Low Laydown With HJT Pastes

Fusion Discussed Pathways To Reduce The Metallization Related Costs For HJT

Low Laydown With HJT Pastes

Cost on the way down: Fusion presented 3 main means of reducing HJT metallization costs – contact pattern optimization, tweaking the composition, and increasing the process throughput. (Photo Credit: TaiyangNews)

  • High laydown and long process times are the key contributors to higher metallization costs of HJT 
  • The main means to address these limitations is through optimizing busbar and finger patterns, tweaking paste compositions, and improving throughput, according to Fusion 
  • Silvercoated copper paste with 50% copper content can save costs by up to 25% to 30% compared to pure silver pastes 
  • Fusion is already offering fineline compatible silver coated copper pastes 

HJT is one of the widely adopted highefficiency cell technology in commercial production with some companies exclusively focusing on it. While the technology has several benefits, an important limitation of HJT is its higher costs, and metallization pastes are the key contributors to costs. Addressing this challenge, Ocean Tang, technology director of HJT at Fusion Material, a leading paste supplier from China, in his presentation at TaiyangNews annual flagship event, High-Efficiency Solar Technologies 2023, provided insights into the ways and means to reduce HJT metallization costs along with the roadmap. Tang also provided an overview of the company’s corresponding paste product solutions. 

Bottlenecks & mitigation 

As a matter of fact, HJT requires a fairly different metallization process and process consumable the metallization paste though the basic constituent is still silver. Unlike the pastes used for other cell technologies such as TOPCon or even PERC, which are fired at high temperatures, HJT pastes are cured at rather low temperatures of about 200°C to safeguard the underlying passivation layers. This is thanks to the thermoplastic polymers used in HJT pastes, which enable a lowtemperature process.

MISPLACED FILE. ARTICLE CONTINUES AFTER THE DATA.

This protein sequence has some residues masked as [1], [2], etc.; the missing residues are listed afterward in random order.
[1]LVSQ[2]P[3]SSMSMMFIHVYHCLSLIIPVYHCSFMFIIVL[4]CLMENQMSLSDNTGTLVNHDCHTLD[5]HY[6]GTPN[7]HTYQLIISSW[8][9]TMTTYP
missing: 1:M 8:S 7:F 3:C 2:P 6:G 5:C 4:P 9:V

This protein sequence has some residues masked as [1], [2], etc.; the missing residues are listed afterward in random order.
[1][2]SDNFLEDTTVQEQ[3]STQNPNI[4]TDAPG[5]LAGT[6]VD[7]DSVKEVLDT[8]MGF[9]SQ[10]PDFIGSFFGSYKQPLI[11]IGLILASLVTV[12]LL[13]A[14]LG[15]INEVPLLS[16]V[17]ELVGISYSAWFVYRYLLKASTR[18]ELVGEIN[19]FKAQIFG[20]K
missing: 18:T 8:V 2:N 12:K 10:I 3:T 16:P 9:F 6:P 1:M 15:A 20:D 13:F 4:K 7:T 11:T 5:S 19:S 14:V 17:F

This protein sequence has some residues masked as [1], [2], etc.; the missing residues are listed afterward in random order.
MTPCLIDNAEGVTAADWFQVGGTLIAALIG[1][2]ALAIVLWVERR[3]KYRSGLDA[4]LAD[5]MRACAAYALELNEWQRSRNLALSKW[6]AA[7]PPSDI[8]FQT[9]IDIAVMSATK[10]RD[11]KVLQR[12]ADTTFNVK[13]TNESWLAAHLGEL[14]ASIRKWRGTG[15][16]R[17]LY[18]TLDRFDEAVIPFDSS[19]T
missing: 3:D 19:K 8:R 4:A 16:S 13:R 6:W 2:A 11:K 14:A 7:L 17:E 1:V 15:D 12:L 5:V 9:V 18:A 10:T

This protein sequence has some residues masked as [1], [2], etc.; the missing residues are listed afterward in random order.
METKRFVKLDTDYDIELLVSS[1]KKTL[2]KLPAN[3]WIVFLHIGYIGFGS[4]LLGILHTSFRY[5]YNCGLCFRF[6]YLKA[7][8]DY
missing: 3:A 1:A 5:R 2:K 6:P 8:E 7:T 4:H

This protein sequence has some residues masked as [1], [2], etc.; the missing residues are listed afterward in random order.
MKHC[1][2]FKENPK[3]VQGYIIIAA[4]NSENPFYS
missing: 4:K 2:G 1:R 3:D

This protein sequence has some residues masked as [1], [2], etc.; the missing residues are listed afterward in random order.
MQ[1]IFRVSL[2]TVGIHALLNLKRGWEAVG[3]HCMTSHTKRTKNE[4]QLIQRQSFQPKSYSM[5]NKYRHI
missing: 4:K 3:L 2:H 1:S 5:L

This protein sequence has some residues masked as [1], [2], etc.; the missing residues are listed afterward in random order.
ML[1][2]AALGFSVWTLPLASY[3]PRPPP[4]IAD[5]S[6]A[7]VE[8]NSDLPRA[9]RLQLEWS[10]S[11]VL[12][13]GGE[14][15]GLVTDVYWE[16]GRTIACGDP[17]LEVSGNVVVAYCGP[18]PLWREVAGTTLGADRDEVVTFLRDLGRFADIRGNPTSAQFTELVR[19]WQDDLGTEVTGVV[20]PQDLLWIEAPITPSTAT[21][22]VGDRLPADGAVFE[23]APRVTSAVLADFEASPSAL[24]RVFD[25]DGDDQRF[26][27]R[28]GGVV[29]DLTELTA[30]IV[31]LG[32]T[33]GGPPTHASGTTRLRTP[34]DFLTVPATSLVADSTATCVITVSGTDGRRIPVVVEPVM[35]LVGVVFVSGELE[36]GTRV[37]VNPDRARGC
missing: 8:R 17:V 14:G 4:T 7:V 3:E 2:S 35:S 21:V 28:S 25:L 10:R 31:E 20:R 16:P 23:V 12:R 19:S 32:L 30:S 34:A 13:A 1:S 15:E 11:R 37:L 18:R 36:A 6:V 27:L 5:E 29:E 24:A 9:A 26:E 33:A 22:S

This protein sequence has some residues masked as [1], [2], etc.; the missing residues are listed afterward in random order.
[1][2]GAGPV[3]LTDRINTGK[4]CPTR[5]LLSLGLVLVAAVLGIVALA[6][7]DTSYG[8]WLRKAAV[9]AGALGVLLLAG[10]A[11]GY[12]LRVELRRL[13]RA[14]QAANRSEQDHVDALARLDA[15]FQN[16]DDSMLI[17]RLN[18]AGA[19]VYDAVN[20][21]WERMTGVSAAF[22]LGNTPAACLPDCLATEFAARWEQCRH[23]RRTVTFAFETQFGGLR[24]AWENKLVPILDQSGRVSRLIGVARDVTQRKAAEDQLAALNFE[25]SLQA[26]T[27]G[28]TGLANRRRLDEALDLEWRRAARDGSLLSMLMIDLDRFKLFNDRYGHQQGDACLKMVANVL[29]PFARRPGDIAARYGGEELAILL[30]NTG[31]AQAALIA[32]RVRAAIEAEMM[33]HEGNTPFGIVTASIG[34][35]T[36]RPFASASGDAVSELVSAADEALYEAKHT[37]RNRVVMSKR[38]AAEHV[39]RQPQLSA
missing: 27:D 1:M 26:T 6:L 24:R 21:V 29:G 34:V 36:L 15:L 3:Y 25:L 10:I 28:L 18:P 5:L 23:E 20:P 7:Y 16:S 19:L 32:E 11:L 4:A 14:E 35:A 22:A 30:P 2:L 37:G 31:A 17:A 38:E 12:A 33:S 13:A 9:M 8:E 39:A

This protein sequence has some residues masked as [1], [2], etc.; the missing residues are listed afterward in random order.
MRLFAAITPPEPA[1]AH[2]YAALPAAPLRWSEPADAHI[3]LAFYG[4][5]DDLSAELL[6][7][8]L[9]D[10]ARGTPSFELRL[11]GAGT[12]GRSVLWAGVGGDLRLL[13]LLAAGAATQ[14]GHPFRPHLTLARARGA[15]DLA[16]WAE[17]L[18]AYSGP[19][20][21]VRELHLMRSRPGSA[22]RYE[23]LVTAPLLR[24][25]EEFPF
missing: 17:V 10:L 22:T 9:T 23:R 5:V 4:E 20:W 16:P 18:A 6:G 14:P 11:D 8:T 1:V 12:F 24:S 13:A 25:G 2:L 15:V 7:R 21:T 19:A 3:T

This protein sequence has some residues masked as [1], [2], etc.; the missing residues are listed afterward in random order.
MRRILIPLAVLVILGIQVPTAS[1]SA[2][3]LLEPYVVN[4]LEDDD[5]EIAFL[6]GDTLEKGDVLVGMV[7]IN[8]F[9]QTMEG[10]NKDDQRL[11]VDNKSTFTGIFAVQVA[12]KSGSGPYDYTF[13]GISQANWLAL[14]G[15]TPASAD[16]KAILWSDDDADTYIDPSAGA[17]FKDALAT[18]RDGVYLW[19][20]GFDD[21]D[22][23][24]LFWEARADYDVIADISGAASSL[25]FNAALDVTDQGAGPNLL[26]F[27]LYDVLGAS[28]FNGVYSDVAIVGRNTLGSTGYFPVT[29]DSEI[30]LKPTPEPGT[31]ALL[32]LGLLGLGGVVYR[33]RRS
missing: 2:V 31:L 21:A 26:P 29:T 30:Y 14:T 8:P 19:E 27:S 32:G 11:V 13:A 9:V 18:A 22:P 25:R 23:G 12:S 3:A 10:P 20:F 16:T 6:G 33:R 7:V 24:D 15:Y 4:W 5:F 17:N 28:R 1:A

Tang took the top weak points associated with the metallization of HJT in comparison to the other technologies, especially TOPCon, as the lead of this presentation, and laydown is naturally top of the list. He elaborated that the HJT silver finger paste has a 17 mg/W laydown compared to 13 mg/W with TOPCon and 9 mg/W for PERC, all at the cell level. The HJT paste’s 30% higher laydown compared to the TOPCon paste significantly contributes to the higher mass production cost. The higher laydown is also partially due to the wider finger opening. According to Tang, 30 µm is the typical finger width realized with HJT, while 25 µm is the practice with TOPCon. The wider finger width not only consumes additional amount of a precious metal silverbut it also increases the corresponding amount of shading, reducing the currents of the cell. The low temperature cured pastes for HJT require higher silver loading, 2% to 3%, according to Tang, to compensate for the lower conductivity of such pastes. Due to their composition, HJT pastes cannot support printing speeds of the typical fire-through pastes. The scale of the economy is yet another aspect that is missing in HJT. Unlike the fire-through pastes, which have a monthly usage of 700 tons, the HJT segment requires less than 100 tons, which makes the paste conversion process relatively more expensive. 

As a means to overcome the aforementioned weaknesses of HJT pastes, Tang recommends 3 potential areas of improvements metallization pattern optimization, tweaking paste composition and improving printing process productivity. 

In the context of optimization of metallization layout, the main point of focus is naturally on narrowing the screen opening to deposit thinner fingers. As an example, he emphasized that reducing the finger thickness gradually from 20 µm to 18 µm and then to 16 µm can reduce the paste consumption significantly. Changing busbar patterns by adding a greater number of busbars initially, say having 20-busbars, and then eventually moving to busbarless (0BB) is yet another strategy as part of pattern optimization. 

As for the customization of paste composition, blending silver with copper, with the latter having good conductivity and a lower price, is increasingly becoming the preferred alternative to pure silver composite. The usage of cheaper silver powder in the paste composition, and less silver content in busbar or rear finger paste are the other means of cutting the raw material costs of paste making.